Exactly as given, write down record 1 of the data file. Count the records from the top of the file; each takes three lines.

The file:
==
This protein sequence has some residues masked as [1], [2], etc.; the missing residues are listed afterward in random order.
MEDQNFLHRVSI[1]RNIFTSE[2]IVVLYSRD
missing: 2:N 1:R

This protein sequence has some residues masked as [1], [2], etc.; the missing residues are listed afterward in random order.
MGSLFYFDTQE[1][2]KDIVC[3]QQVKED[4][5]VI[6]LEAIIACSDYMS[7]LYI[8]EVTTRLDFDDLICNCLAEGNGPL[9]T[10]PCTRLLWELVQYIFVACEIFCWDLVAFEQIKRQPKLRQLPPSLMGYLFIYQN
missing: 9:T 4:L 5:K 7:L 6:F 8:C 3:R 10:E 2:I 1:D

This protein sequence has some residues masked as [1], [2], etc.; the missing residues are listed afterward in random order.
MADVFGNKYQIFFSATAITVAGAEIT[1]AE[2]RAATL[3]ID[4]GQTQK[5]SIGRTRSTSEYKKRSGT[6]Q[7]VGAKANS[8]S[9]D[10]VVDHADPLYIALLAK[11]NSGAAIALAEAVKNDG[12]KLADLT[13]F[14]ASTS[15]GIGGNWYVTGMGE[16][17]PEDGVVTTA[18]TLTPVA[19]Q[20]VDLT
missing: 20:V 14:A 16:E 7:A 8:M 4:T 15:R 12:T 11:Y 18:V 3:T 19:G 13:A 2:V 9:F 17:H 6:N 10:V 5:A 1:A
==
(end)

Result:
This protein sequence has some residues masked as [1], [2], etc.; the missing residues are listed afterward in random order.
MEDQNFLHRVSI[1]RNIFTSE[2]IVVLYSRD
missing: 2:N 1:R